'Grow food, not tobacco', UN health agency urges farmers.

With hunger spreading worldwide and tobacco responsible for eight million deaths each year, countries should stop subsidizing tobacco crops and help farmers grow food, the World Health Organization (WHO), a Geneva-based UN agency, said Friday.

Ahead of World No Tobacco Day on Wednesday May 31, WHO deplored that 3.2 million hectares of fertile land across 124 countries are being used to grow deadly tobacco - even in places where people are starving.

WHO Director-General Tedros Adhanom Ghebreyesus said that governments across the world 'spend millions supporting tobacco farms', and that choosing to grow food instead of tobacco would allow the world to 'prioritize health, preserve ecosystems, and strengthen food security for all'.

The agency's new report, 'Grow food, not tobacco', recalls that a record 349 million people are facing acute food insecurity, many of them in some 30 countries on the African continent, where tobacco cultivation has increased by

15 per cent in the last decade.

According to WHO, nine of the 10 largest tobacco cultivators are low and middle-income countries. Tobacco farming compounds these countries' food security challenges by taking up arable land. The environment and the communities which rely on it also suffer, as the crop's expansion drives deforestation, contamination of water sources and soil degradation.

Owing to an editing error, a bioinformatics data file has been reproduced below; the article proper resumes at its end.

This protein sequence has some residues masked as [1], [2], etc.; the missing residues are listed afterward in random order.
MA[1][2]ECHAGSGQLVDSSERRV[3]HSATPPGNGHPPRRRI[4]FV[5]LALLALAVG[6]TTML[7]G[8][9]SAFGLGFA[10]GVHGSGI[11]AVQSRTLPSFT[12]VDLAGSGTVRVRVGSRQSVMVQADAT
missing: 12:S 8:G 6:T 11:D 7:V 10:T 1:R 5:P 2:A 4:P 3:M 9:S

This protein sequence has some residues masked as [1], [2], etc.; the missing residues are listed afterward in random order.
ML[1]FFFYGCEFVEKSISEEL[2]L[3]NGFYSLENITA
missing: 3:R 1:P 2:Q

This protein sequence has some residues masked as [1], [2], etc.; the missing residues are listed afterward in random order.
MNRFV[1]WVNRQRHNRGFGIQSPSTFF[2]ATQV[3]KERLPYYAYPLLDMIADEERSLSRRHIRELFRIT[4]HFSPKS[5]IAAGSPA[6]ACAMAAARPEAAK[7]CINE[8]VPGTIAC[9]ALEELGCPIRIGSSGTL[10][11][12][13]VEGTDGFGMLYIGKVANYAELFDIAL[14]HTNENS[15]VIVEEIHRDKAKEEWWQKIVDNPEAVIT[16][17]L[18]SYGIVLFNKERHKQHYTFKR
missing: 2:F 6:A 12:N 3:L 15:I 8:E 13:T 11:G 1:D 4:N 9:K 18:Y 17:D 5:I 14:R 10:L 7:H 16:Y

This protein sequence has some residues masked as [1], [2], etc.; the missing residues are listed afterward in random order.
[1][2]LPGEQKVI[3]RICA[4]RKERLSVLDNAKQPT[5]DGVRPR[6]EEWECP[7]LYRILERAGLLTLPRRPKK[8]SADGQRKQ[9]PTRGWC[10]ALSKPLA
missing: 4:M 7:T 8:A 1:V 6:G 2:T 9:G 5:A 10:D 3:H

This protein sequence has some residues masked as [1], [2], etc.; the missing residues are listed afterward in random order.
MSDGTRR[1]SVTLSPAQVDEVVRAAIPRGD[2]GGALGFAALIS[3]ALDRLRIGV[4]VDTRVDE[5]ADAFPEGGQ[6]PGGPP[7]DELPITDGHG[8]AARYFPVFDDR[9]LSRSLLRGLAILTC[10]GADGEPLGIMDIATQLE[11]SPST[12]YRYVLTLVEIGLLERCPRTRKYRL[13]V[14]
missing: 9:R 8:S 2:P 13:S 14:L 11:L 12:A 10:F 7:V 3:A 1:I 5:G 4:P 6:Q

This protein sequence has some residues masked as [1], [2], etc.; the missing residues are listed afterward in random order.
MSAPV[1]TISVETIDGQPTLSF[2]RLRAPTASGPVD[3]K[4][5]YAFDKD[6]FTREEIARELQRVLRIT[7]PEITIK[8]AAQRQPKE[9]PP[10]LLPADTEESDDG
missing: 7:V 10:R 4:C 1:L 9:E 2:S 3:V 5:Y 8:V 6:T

The report also exposes the tobacco industry for trapping farmers in a vicious cycle of dependence and exaggerating

the economic benefits of tobacco as a cash crop.

Speaking to reporters in Geneva on Friday, Dr. Rdiger Krech, WHO's Director for Health Promotion, warned that tobacco's economic importance is a 'myth that we urgently need to dispel'.

He said that the crop contributes less than 1 per cent of gross domestic product (GDP) in most tobacco-growing

countries, and that the profits go to the world's major cigarette-makers, while farmers struggle under the burden


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